If you have stumbled upon this page, chances are you are considering attending your undergraduate or postgraduate studies in the United Kingdom. Whether you are looking to complete a full degree or an exchange program, studying abroad is an enriching personal and academic experience. And if you are seriously considering the UK, Across the Pond has excellent advisers and amazing resources to help you apply to the right program to meet your goals.
As you might expect, universities in the UK can operate quite differently than universities in the US. Below, I will highlight just a couple of my own personal observations and experiences in the time I have been here thus far as a (taught) postgraduate student at SOAS University London.
1) Academics - I honestly entered my postgraduate studies with the expectation that I was going to get carpal tunnel from having to write/type so much. I am happy to report that yet to happen; instead I get the occasional eye fatigue from having to read so many books/articles. UK universities seem to focus more on honing your research skills and less on how well you can do busy work. While I do have minor assignments here and there to keep me engaged with the material (and quizzes for language), grades for my courses are solely determined by mid-term and final assessments/papers. You will find this will often be the case across all programs in both undergraduate and postgraduate studies.
With that said, your time management will be key to your academic success in the UK as you are often left to your own devices to self-study. Brush up on your active reading strategies if you are taking a course that may require lots of reading and schedule your Netflix marathons carefully.
Something that I was slightly disappointed about (granted I researched it beforehand) was not having the opportunity to become a teaching assistant (TA). During undergrad in the US, you might find postgraduate students assisting professors in labs or discussion groups. They sadly do not appear to have these opportunities in the UK for postgraduate students.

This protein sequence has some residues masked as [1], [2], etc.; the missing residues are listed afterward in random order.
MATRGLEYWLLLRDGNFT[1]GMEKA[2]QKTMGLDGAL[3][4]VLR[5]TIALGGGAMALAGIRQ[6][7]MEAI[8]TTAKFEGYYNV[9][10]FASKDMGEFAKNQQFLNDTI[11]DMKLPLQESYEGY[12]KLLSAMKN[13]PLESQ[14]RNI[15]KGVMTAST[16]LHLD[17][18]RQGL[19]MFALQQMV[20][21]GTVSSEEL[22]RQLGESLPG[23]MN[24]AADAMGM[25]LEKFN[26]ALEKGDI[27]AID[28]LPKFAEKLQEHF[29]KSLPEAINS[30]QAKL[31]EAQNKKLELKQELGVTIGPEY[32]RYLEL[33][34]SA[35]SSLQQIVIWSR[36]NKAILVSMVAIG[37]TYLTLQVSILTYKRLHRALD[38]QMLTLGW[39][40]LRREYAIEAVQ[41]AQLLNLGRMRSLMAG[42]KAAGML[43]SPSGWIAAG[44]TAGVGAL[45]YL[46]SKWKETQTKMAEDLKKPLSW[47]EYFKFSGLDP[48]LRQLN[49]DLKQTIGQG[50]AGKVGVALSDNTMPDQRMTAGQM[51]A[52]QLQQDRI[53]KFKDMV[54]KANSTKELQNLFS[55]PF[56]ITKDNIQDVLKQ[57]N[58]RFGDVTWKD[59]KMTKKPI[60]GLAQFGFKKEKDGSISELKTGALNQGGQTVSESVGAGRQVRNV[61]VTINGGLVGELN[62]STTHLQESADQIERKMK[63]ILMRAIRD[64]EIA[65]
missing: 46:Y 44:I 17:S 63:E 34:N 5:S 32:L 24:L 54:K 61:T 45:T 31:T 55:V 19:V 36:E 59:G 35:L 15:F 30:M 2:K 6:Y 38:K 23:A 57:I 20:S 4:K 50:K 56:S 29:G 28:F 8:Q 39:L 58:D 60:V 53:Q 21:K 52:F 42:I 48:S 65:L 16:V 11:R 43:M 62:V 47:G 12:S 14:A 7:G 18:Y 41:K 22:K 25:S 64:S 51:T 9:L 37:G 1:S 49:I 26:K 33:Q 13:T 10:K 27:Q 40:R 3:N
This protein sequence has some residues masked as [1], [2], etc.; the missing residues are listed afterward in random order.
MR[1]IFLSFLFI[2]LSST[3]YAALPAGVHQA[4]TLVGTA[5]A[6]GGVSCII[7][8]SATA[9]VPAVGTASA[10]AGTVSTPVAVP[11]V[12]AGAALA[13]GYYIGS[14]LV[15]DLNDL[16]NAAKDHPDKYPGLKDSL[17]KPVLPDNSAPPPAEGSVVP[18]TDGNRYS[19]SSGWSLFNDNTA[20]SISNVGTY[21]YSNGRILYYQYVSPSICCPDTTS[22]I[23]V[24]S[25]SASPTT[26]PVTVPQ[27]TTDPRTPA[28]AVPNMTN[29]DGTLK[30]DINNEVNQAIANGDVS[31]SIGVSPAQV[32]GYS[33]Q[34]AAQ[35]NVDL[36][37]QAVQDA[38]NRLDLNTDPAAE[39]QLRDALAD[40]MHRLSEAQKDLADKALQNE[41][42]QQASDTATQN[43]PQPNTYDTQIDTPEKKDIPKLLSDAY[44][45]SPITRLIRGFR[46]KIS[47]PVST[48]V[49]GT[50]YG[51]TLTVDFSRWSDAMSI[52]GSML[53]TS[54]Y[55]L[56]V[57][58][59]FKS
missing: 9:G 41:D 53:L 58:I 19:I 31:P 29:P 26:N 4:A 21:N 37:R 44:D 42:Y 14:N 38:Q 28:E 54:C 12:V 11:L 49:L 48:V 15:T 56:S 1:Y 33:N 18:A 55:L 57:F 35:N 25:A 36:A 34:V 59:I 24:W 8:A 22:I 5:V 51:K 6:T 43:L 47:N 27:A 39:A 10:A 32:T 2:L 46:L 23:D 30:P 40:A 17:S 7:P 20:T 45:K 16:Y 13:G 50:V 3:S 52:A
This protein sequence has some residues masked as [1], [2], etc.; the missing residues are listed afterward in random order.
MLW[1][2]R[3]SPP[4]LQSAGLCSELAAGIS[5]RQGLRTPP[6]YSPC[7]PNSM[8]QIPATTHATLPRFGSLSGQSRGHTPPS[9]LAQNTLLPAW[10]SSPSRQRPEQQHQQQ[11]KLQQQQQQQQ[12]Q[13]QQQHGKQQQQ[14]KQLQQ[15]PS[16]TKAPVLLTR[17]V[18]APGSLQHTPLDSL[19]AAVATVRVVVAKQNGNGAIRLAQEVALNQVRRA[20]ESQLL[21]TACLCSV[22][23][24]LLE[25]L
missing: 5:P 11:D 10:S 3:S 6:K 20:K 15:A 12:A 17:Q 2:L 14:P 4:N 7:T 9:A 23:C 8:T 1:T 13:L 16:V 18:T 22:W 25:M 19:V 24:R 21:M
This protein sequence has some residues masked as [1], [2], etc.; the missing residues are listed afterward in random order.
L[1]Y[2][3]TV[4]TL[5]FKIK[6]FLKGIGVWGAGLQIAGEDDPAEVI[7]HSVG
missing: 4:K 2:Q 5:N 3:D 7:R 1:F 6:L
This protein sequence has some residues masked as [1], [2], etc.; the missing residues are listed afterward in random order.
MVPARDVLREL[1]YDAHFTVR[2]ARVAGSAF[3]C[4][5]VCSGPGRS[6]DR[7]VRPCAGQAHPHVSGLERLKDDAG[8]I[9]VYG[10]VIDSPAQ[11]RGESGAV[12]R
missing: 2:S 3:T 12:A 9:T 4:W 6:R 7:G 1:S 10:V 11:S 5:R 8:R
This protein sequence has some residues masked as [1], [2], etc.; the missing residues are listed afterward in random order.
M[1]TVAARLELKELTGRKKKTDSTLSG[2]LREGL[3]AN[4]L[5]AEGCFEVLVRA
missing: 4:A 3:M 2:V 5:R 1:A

2) Student Life - If I could choose one thing for US universities to begin adopting from UK universities, it would have to be Welcome Week. Welcome Week is that first week of university where students wrap up any outstanding administrative tasks (course registration, finances, etc.) and can engage in social events. You can check out the societies (school clubs), sit in on some interesting lectures, partake in campus and city tours, and attend socials. The best part of Welcome Week is that there are no classes! If you arrive in the UK on a Sunday after 5-7 hours of plane travel, having to jump into classes the next morning can be hectic and frustrating. Not having to worry about jumping straight into academics that first week means you have time to get settled, set up a bank account (more on this in a later blog), and work on getting rid of that jet lag. American universities typically have that one move-in weekend where you (and perhaps your parents too) are rushing to get squared away before classes start after Labor Day.
3) University Housing - A big part of your university experience is housing- where you will be studying, relaxing, and likely meeting the first of your new friends in the UK. One of the things that may surprise you, especially if you are attending a college or university in a metropolitan city like London, is that the housing options that you might find on your choice university’s website might not actually be managed by the university. There are a lot of privatized dormitories in large cities that cater to university students.
Universities will often have agreements with select local privately-owned dormitories to reserve a select number of rooms for their students, and often at reduced prices (very important if living in London). When trying to sort out financing and housing, remember that the two establishments are not likely communicating with each other regarding your school and housing accounts. You will have to be your own middle man. The dormitory structure will be fairly standard regardless if its university or privately owned. There is a good chance you’ll have your own room that doesn’t feel like a jail cell and with luck (and a bit more $$$) you can usually nap an en-suite room that has its own bathroom. You won’t find many US institutions that offer equivalent housing.
I hope I was able to provide you will a little more insight into a couple nuances you might find between US and UK universities. Again, these are based off my knowledge and experiences of UK and US institutions and not reflective of everyone’s experience.
Across the Pond has lots of resources, including more information about key differences between UK and US universities that I did not mention. I invite you to get in contact with an adviser today to learn more!